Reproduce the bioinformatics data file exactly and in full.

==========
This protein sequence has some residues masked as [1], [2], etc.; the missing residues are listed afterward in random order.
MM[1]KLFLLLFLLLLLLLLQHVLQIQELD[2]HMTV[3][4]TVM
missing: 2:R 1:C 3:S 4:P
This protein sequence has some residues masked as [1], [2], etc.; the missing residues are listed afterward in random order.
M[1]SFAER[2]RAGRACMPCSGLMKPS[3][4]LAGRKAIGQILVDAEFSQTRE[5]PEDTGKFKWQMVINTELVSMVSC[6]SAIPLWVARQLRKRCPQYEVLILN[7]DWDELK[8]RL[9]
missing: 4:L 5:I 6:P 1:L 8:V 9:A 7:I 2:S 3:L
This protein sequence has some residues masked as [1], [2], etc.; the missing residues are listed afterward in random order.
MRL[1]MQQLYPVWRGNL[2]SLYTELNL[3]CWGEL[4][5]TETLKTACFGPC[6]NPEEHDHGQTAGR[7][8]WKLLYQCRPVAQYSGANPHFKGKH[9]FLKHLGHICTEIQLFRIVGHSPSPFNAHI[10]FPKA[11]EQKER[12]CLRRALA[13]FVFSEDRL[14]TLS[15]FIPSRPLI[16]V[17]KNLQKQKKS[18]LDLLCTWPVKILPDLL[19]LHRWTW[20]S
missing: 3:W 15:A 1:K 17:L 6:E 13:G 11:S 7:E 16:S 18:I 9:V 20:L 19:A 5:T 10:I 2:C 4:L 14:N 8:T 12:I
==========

This protein sequence has some residues masked as [1], [2], etc.; the missing residues are listed afterward in random order.
MM[1]KLFLLLFLLLLLLLLQHVLQIQELD[2]HMTV[3][4]TVM
missing: 2:R 1:C 3:S 4:P
This protein sequence has some residues masked as [1], [2], etc.; the missing residues are listed afterward in random order.
M[1]SFAER[2]RAGRACMPCSGLMKPS[3][4]LAGRKAIGQILVDAEFSQTRE[5]PEDTGKFKWQMVINTELVSMVSC[6]SAIPLWVARQLRKRCPQYEVLILN[7]DWDELK[8]RL[9]
missing: 4:L 5:I 6:P 1:L 8:V 9:A 7:I 2:S 3:L
This protein sequence has some residues masked as [1], [2], etc.; the missing residues are listed afterward in random order.
MRL[1]MQQLYPVWRGNL[2]SLYTELNL[3]CWGEL[4][5]TETLKTACFGPC[6]NPEEHDHGQTAGR[7][8]WKLLYQCRPVAQYSGANPHFKGKH[9]FLKHLGHICTEIQLFRIVGHSPSPFNAHI[10]FPKA[11]EQKER[12]CLRRALA[13]FVFSEDRL[14]TLS[15]FIPSRPLI[16]V[17]KNLQKQKKS[18]LDLLCTWPVKILPDLL[19]LHRWTW[20]S
missing: 3:W 15:A 1:K 17:L 6:E 13:G 11:S 7:E 16:S 18:I 9:V 20:L 19:A 5:T 10:I 2:C 4:L 14:N 8:T 12:I